Serious crime committed by offenders on parole increased by 50 per cent following the Government’s reforms to the probation service. The official data for England and Wales refers to Further Serious Offence reviews (SFOs). An SFO is conducted when an offender under probation supervision is charged with a serious further offence. In the year prior to the Government’s reforms, 409 SFOs were held, this rose to 627 in 2017-18.
The former Justice Secretary, Chris Grayling introduced the “Transforming Rehabilitation” project in 2014. The project aimed to reduce reoffending, get better value for money for the taxpayer and “create a criminal justice system that punishes offenders… protects the public and supports victims.” The probation service was partially privatised and split in two. A new state body, the National Probation Service (NPS), was set up to supervise high-risk offenders. Low and medium-risk offenders were to be supervised by 21 private Community Rehabilitation Companies (CRCs).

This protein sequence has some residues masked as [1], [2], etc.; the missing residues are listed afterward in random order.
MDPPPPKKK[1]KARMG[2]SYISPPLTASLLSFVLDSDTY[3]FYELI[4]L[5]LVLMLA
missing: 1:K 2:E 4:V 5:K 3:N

The reforms were roundly criticised last year by the Justice Select Committee. It said that that reforms had created a “two-tier” system and that the split “failed to recognise that the risk of harm an individual poses can change over time.” The Committee said that staff morale was at “an all time low” and the support for prisoners leaving jail “wholly inadequate”.
Coroners have taken the unusual decision to reopen inquests into three people killed by offenders under supervision. The Guardian newspaper reported that the inquests will resume so that lessons can be learned and because, the state may have failed in its duty to safeguard the right to life.
In July 2018, the Ministry of Justice (MoJ) announced that existing CRC contracts would end two years early, in 2020. Ten new contracts would be introduced, as part of changes that will cost the Government £170m.